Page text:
NJ community center targeted in Facebook hate campaign

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Students doing homework at the Palestinian American Community Center in Clifton, NJ. (photo: Viorel Florescu)

In just a few hours, more than 400 Facebook posts accused the community center of being “terrorists, terrorist sympathizers and liars.” Many of the posts came from Israel.

By Hannan Adely / NorthJersey.com / Oct 11, 2017


“It was very shocking because of the fact that it has nothing to do with the center. It was blatant that it was people who don’t know our center and have never been to our center writing these hateful comments. . . . It’s very clear that it’s hate speech. “It’s a group of people that don’t like the general idea of what we’re about and they’re being hateful for it.”
— Rania Mustafa, Executive Director of PACC


Hundreds of negative online messages flooded the Facebook pages of a community center in Clifton and a Rutgers student group over the weekend, in what appeared to be an organized effort targeting them for their support of Palestinian causes.

Some commenters accused the Palestinian American Community Center and the Rutgers chapter of Students for Justice in Palestine of being terrorists, terrorist sympathizers and liars — allegations the groups dismissed as politically motivated smears.

Rania Mustafa, executive director of the community center, said 400 posts were written on the center’s Facebook page over just a few hours on Sunday morning. The posts were attached to one-star reviews that drove the community center’s rating from a 4.8 out of five to a 1.8.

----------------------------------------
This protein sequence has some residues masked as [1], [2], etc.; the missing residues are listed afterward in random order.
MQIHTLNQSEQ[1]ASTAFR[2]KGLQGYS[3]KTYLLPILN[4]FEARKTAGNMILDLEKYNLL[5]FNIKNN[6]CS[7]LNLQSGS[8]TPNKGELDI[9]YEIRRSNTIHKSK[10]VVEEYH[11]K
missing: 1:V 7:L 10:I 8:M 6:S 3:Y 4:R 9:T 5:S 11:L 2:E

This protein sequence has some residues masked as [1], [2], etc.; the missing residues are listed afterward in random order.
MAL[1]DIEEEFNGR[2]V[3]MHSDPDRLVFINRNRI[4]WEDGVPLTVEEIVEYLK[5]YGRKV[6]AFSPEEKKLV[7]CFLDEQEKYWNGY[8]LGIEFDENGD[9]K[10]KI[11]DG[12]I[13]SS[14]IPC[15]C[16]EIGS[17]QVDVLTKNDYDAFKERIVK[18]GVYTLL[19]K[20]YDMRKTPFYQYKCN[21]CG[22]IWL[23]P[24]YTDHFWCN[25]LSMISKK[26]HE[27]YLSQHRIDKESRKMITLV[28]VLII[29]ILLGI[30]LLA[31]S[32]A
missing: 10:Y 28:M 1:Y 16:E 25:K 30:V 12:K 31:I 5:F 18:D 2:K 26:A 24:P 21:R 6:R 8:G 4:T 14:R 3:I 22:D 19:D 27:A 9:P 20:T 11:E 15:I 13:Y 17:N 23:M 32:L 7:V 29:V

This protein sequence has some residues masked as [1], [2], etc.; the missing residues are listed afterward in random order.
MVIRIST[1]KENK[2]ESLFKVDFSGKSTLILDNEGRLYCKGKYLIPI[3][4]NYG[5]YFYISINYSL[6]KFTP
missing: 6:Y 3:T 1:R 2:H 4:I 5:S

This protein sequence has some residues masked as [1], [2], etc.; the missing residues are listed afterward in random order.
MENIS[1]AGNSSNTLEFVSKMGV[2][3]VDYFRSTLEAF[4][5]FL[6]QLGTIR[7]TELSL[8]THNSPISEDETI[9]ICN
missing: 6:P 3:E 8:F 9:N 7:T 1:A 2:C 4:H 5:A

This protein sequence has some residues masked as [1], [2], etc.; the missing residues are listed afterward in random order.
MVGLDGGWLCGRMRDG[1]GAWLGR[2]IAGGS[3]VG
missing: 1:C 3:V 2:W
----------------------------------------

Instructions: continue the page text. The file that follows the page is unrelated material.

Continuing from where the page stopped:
“It was very shocking because of the fact that it has nothing to do with the center,” Mustafa said. “It was blatant that it was people who don’t know our center and have never been to our center writing these hateful comments.”

The online attacks come as social media is emerging as a critical battlefront in the fraught Israeli-Palestinian conflict, creating springboards for activism but also forums for hate. But as in all political speech nowadays, there are few ways to curb online speech, even when it is extreme or harms the ratings and reputation of an organization.

Many of the comments on the center’s page were written by people who, according to their Facebook pages, live in Israel. In the reviews, some accused the center of being linked to terrorist groups or claimed that Palestine or the Palestinian people did not exist. The comments did not include threats of harm or violence.

[Read the full article here . . . ]

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